• The Golden Touch – Popeye tells of how King Midas overcame his curse, using Eugene the Jeeps. Features cameos from Alice the Goon, Oscar, and maybe Toar and Geezil.
  • Hamburger Fishing – Popeye reads Swee’Pea a fairy tale where Wimpy catches an enchanted cow version of Olive Oyl.
  • Popeye the Popular Mechanic – Popeye builds a robot but forgets to program it only to do good, not mischief.
  • Popeye’s Folly – Popeye tells Swee’Pea of how his ancestor who built a steamboat and beat out Brutus and Sea Hag.
  • Popeye’s Used Car – Popeye goes shopping for a used car and ha ha, have you seen how wacky the new cars are?
  • Spinachonara – Yeah I’m not reviewing Popeye But He’s Japanese As Written In 1960 unless someone pays me cash.
  • Popeye and the Polite Dragon – Did you know Popeye was part dragon? Learn the story of how that came about here!
  • Popeye the Ugly Ducklin – Popeye tells Swee’Pea of his childhood among the Goons.
  • Popeye’s Tea Party – O G Wotasnozzle sends Popeye to the Boston Tea Party.
  • The Troll Wot Got Gruff – Popeye tells Swee’Pea a fairy tale about the Three Billy Goats Gruff.
  • Popeye the Lifeguard – another withdrawn video, this one where Olive Oyl flirts with Brutus to get lifeguard Popeye jealous.
  • Popeye in the Woods – yet another withdrawn video, a camping video in which it’s possible that Wimpy invented the bacon cheeseburger.
  • After the Ball Went Over – a loose, dreamy cartoon built around ping-pong.
  • Popeye and Buddy Brutus – they start off skin-diving buddies and then end up in Atlantis except everybody’s an octopus and it’s the old west, got it?
  • Popeye’s Car Wash – Popeye and Brutus compete at rival car washes in a cartoon that becomes a weird tone poem of 50s chrome. Also: Brutus has more neck than you’d think he needs.
  • Camel Aires – Olive Oyl is an Ancient Egyptian priestess and Wimpy is her guard and Brutus and Popeye are competing to get a gem away from her and Popeye’s the good guy?
  • Plumbers Pipe Dream – withdrawn video once more. Popeye tries to fix a leaky pipe and accidentally drowns Manhattan. Well, that’ll happen!
  • Popeye and the Herring Snatcher – I don’t seem to have reviewed this and don’t see a reason why not. It looks like they didn’t post it yet?
  • Invisible Popeye – another withdrawn video, a shame, since O G Wotasnozzle uses his time machine to send Popeye into the bonkers future to rescue a lost Olive Oyl from a dense field of animation errors!
  • The Square Egg – The Whiffle Hen is here and is a mother!
  • Old Salt Tale – Popeye tells Swee’Pea why the sea is salt, a tale in which it turns out it’s the Sea Hag’s fault.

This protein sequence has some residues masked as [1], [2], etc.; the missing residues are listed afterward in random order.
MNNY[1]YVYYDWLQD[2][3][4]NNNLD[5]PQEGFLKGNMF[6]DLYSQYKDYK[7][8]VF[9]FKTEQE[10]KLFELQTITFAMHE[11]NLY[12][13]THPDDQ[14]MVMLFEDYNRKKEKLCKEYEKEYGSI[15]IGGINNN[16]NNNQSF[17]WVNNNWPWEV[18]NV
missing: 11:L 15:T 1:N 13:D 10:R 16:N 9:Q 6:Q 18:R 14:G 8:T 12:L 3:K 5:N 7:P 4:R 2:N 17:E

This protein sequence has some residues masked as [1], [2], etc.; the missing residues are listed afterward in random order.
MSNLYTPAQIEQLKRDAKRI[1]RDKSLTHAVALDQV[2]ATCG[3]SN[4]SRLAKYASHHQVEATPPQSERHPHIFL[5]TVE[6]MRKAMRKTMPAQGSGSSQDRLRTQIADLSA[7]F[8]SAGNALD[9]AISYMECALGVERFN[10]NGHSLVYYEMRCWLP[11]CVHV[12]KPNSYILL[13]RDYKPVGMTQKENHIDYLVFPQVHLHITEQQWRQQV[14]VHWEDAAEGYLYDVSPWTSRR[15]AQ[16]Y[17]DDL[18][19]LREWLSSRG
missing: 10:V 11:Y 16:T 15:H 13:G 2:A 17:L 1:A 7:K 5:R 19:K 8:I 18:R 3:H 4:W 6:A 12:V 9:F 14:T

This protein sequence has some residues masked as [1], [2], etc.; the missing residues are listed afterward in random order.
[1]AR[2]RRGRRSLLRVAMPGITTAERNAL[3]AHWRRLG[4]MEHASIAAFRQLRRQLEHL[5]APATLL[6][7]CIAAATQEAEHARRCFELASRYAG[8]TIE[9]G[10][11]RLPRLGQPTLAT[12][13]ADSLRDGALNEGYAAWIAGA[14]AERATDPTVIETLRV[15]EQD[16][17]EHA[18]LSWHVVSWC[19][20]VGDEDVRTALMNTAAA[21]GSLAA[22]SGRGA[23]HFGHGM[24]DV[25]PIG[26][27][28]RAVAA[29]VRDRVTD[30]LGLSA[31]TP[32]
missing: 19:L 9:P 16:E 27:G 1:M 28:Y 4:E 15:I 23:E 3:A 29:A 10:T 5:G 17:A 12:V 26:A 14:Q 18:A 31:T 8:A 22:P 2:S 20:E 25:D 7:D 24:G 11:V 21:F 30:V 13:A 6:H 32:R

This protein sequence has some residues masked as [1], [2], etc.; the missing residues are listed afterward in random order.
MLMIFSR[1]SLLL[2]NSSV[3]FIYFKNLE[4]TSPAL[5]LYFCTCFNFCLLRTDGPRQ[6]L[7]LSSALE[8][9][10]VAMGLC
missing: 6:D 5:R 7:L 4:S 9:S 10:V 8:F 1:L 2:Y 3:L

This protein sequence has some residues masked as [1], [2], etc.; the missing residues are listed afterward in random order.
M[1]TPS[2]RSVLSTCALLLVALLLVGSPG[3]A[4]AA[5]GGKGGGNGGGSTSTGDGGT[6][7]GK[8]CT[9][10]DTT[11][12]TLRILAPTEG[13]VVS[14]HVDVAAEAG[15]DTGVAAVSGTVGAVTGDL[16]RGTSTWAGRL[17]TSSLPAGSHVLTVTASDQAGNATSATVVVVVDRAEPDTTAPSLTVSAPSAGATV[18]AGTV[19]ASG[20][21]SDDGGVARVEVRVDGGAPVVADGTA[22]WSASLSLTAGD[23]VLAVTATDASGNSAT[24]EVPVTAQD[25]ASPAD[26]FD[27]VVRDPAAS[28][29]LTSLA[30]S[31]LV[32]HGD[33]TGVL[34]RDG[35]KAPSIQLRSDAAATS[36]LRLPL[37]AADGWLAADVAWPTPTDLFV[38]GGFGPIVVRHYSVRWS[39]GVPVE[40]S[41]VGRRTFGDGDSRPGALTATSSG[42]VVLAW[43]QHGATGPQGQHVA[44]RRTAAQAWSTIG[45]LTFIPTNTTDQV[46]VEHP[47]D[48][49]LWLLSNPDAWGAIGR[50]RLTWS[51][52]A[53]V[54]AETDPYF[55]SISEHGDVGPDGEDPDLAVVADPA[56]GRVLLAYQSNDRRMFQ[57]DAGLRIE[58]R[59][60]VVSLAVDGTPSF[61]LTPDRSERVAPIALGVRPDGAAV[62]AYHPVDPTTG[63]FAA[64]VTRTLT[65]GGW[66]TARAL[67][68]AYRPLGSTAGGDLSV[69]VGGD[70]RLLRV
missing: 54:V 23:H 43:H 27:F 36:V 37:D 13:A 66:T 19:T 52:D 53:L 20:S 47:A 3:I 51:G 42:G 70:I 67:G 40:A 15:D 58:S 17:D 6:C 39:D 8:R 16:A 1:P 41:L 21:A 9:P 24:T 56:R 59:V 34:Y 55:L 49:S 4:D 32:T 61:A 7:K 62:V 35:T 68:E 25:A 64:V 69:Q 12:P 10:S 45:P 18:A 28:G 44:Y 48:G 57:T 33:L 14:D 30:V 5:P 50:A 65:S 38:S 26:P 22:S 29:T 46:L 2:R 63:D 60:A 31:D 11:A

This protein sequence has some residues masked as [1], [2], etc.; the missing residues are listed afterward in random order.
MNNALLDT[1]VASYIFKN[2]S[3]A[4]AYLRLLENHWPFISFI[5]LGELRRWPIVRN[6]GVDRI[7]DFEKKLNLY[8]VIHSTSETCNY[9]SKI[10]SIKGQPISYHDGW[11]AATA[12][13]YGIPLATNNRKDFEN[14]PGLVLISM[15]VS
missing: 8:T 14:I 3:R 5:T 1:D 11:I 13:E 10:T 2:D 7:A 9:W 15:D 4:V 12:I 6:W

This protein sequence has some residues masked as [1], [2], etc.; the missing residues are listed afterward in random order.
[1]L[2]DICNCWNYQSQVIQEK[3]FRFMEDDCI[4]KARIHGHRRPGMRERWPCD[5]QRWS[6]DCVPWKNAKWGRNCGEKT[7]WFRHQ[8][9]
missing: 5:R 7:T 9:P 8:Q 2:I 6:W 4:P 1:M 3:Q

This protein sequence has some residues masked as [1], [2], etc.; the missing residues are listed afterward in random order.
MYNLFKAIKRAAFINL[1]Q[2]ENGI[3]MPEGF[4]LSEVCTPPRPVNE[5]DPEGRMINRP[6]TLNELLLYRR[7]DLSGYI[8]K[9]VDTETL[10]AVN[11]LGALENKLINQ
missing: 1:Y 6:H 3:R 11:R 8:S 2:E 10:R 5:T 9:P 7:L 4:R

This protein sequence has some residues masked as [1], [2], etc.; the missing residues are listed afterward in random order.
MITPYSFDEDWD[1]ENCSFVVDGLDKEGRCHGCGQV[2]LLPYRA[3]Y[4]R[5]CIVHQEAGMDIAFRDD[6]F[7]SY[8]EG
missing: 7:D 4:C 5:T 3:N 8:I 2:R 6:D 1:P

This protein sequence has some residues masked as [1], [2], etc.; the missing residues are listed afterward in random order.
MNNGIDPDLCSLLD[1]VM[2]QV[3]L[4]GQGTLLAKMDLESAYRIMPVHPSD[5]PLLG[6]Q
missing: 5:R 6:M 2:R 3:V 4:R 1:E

• Jeep Tale – Popeye tells Swee’Pea a story of how Eugene the Jeep learned to be a good jeep like his sisters, in this riff on The Tale of Peter Rabbit.
  • The Super Duper Market – a great mass of spot jokes about supermarkets, those are a thing now.
  • Golden-Type Fleece – Popeye tells Swee’Pea the tale of Jason of the Argo looking for the Golden Fleece and finding … oh, you’ll see.
  • Popeye the White Collar Man – in another withdrawn video Popeye tries tosell insurance to Brutus the movie stuntman.
  • Sweapea Thru the Looking Glass – Popeye’s off golfing, so Swee’Pea and Eugene the Jeep pop through his looking-glass and they get into some weird nonsense.
  • The Black Knight – O G Wotasnozzle uses his time machine to send Popeye back to the time of King Arthur and the Sea Hag is Merlin.
  • Jingle Jangle Jungle – Popeye, Olive Oyl, Wimpy, and Brutus go on a hunting safari and it all goes wrong. Content warning: there’s not-actually-seen Jungle Cannibals which, since we don’t see them, kept me from noping out, but your patience for this nonsense may vary.
  • The Day Silky Went Blozo – King Blozo calls on Popeye to save his kingdom from a dragon who’s promoting fully automated luxury gay space Communism.
  • Rip Van Popeye – Popeye explains thunder to Swee’Pea, and we get the other big Popeye bowling cartoon.
  • Mississippi Sissy – a riverboat melodrama where somehow Wimpy turns a gun on Popeye to get what he’s owed?
  • Double Cross Country Feet Race – Popeye and Brutus compete to see who can run across the country and back faster despite having no ability to animate any of the jokes. Also we learn Brutus weighs 245 pounds.
  • Fashion Fotography – Popeye and brutus eventually compete to see who can take Olive Oyl’s picture. She likes Alice the Goon’s portrait instead.
  • I Yam Wot I Yamnesia – possibly Popeye’s first body-swap story and the first time animation uses Wimpy’s classic catchphrase “I’m one of the Jones boys”.
  • Paper Pasting Pandemonium – another withdrawn video. Popeye and Brutus compete to wallpaper a room before Olive Oyl can have friends over, and also where Olive Oyl has friends besides Popeye and Brutus.
  • Coach Popeye – Popeye and Brutus compete to coach Swee’Pea and Deezil Oyl on how to play without breaking windows.
  • Popeyed Columbus – O G Wotasnozzle uses his time machine to send Popeye back to Columbus’s day. Features hiccoughs and that representation of Columbus we got before white people in the United States started reading what the Spanish were saying about Columbus in the fifteenth centurey.
  • Popeye Revere – a terrible lie as it’s Poopdeck Revere. Also, enough barrel-jumping action that you ask whether this inspired the Donkey Kong video game. (It’s a complicated story but sorta-ish.)
  • Popeye in Haweye – Popeye and Brutus compete as tour guides for Olive Oyl’s trip to a Hawai’i without people.
  • Forever Ambergris – Popeye tells Swee’Pea the story of the time he, Wimpy, and Brutus found some ambergris at sea.